Section 19 and Paragraph 12A of the Eighth Schedule to the Income Tax Act (58/1962) were introduced with effect from assessment years commencing on or after January 1 2013. In essence, these provisions contain debt reduction rules, which attempt to create a uniform system that provides relief to parties in financial distress under certain circumstances. In simple terms, the relevant provisions set out the tax implications arising in respect of a debt that is reduced, cancelled, waived or discharged by a creditor. The tax implications are dependent on what the debt originally funded – for instance, trading stock, other deductible expenditure or allowances or capital assets.
The debt reduction provisions have been the subject of significant debate since their introduction, as demonstrated by the number of rulings which the South African Revenue Service (SARS) has published in this regard since their introduction. As a result, the National Treasury included various proposed changes to the provisions in the first draft of the Taxation Laws Amendment Bill 2017, which was published on July 19 2017. The first round of amendments broadly addressed the following issues:
- The National Treasury proposed to introduce specific rules concerning debt foregone in respect of mining companies, as contemplated in Section 36 of the act.
- The National Treasury also proposed to extend the Paragraph 12A(6)(d) group exemption to apply in the context of Section 19. However, such group exemption would be limited to 'dormant group companies' (as defined in the bill).
- In order to cater for the gap in the law, which had predominantly stemmed from the various SARS rulings, the National Treasury proposed to introduce definitive rules addressing the tax treatment of conversions of debt into equity.
Subsequent to its publication, the first draft of the bill underwent the ordinary public consultation process, which resulted in the National Treasury publishing a revised bill on October 25 2017. The revised bill contains further significant amendments to both Section 19 and Paragraph 12A, such that the relevant provisions are to be substituted in their entirety. While the three abovementioned issues will still be addressed in the proposed amendments – albeit with certain refinements and clarifications – a notable additional change includes the proposal to amend what triggers the debt reduction provisions. At present, the provisions are triggered only to the extent that, in simple terms, the amount by which a debt is reduced exceeds any amount applied by that person as consideration for the reduction – namely, the reduction amount. However, the proposed amendments now include new definitions, such as 'concession or compromise' and 'debt benefit'. Notably, the revised bill provides that the debt reduction rules are triggered only to the extent that, among other things, a debt benefit arises by reason of a concession or compromise. A 'concession or compromise' is specifically defined as any arrangement in terms of which:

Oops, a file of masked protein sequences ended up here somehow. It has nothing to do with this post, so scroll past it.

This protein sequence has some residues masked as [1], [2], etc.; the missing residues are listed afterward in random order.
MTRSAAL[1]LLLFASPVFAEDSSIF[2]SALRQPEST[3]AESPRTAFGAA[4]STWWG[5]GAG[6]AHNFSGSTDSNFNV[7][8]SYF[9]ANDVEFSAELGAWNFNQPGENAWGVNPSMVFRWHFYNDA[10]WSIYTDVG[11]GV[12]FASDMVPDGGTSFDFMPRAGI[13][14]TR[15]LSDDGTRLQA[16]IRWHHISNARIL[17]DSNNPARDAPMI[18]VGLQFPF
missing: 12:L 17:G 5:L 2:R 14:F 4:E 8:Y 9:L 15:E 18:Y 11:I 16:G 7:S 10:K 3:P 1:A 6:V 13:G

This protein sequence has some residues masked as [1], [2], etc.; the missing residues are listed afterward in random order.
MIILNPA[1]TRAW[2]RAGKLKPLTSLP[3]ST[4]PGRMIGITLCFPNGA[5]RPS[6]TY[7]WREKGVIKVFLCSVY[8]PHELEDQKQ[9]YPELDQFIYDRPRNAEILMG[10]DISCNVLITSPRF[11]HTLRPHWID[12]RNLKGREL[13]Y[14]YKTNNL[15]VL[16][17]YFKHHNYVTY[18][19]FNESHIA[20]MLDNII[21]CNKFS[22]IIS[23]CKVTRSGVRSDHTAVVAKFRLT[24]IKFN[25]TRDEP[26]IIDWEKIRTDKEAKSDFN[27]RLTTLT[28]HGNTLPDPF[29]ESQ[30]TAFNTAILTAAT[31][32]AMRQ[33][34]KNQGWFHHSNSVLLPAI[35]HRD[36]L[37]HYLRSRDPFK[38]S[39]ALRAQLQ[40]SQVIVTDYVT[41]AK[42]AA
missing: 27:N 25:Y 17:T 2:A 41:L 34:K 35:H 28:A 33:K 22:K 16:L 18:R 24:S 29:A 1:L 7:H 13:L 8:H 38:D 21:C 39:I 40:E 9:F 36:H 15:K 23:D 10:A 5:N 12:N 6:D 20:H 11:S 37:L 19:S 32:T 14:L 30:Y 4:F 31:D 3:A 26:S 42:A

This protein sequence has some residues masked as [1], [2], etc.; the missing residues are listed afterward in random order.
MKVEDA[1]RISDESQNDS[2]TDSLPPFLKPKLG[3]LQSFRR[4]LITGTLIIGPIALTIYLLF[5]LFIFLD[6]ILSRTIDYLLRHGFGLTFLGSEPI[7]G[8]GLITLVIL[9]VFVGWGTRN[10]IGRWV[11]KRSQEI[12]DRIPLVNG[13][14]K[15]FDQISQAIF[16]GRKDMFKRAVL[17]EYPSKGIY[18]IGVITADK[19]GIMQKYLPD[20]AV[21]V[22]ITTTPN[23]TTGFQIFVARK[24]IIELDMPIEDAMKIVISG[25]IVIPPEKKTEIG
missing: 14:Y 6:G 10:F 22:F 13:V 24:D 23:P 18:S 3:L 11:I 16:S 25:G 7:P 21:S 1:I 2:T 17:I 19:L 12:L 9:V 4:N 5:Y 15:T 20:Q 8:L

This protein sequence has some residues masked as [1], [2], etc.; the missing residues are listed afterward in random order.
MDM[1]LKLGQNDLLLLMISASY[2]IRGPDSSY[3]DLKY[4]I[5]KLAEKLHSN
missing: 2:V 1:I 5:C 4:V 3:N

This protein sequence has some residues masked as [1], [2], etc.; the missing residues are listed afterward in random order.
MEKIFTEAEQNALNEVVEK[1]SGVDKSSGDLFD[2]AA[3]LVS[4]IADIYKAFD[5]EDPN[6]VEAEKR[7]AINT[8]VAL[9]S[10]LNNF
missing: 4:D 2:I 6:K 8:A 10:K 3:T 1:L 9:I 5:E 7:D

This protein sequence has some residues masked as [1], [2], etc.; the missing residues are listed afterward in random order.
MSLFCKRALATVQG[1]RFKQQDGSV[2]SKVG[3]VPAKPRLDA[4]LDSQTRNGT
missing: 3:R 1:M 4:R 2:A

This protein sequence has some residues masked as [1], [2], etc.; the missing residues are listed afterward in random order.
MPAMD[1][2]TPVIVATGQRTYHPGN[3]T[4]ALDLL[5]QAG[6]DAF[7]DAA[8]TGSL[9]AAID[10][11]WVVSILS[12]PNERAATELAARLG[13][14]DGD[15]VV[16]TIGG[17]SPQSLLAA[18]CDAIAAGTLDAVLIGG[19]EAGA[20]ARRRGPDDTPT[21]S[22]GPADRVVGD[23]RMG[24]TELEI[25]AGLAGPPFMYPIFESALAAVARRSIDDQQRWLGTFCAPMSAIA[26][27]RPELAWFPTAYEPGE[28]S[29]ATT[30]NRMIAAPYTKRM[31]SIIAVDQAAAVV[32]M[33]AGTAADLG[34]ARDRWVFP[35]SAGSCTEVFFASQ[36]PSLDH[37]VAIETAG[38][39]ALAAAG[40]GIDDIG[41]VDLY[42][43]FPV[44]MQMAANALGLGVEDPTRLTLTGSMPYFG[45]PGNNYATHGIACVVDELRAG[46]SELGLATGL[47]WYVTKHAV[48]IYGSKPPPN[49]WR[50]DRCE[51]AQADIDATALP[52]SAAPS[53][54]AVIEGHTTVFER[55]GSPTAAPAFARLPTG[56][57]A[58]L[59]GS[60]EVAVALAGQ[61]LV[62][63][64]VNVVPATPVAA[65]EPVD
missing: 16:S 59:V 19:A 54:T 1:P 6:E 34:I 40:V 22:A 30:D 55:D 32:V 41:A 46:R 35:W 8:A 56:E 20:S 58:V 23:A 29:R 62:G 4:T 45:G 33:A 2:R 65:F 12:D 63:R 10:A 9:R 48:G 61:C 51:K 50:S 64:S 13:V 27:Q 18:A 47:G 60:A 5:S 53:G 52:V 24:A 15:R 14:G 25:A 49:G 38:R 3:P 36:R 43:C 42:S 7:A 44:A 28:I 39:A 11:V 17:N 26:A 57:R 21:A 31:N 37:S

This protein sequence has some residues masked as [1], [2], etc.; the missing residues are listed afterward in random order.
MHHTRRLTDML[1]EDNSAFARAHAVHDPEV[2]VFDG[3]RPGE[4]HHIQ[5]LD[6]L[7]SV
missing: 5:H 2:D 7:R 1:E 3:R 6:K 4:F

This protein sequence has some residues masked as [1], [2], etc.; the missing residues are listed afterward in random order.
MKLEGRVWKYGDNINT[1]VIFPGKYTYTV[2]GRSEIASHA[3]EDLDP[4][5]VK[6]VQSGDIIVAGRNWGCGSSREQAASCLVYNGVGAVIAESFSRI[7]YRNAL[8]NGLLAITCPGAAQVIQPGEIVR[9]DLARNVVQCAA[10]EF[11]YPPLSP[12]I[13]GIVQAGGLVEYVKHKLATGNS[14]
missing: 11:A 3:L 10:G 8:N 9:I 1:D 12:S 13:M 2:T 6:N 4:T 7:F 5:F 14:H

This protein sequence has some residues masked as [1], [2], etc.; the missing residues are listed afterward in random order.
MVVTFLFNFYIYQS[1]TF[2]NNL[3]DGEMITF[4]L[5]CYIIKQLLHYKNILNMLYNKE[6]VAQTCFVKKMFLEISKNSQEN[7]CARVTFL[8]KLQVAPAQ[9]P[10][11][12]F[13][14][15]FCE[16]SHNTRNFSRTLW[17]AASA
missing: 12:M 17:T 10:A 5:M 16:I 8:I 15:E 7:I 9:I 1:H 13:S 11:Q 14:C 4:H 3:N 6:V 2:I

- a term or condition applying in respect of a debt is changed or waived;
- an obligation is substituted, whether by means of novation or otherwise, for the obligation in terms of which that debt is owed; or
- a debt owed by a company is settled, directly or indirectly, by:
- being converted to or exchanged for shares in that company; or
- applying the proceeds from shares issued by that company.
The rationale behind this additional amendment is found in the draft response document on the bill, which the National Treasury issued on September 14 2017. Page 29 of this document states that:
"The current definition of a reduction amount has technical limitations in respect of covering all instances of debt concessions. Debt compromises such as, for example, subordination agreements that recognise, in effect, that the value of the claim that the creditor holds is less than the face value of that claim are arguably not covered in all instances. The same applies in respect of conversions of debt into equity. The benefits arising from any concession or compromise or debt restructuring arrangement should, from a policy point of view, be subject to the same rules. As such, amendments will be proposed in respect of the definition of a reduction amount in the 2017 Draft TLAB to ensure that the debt reduction rules apply in respect of all forms of debt restructuring arrangements."
The inclusion of the new concepts concerning the trigger of the debt reduction rules is a fundamental shift and encompasses a much wider set of circumstances. For instance, even an amendment of the relevant interest rate, repayment terms or period of a loan could potentially trigger the debt reduction provisions.
The bill is still in draft form and it will be worthwhile to consider the new provisions once they have been published and enacted in early January 2018. Although it is difficult to predict what the final legislation will look like, taxpayers are well advised to monitor ongoing developments in this regard carefully, particularly where debt restructuring is anticipated.
For further information on this topic please contact Jerome Brink at Cliffe Dekker Hofmeyr by telephone (+27 115 621 000) or email (email@example.com). The Cliffe Dekker Hofmeyr website can be accessed at www.cliffedekkerhofmeyr.com.
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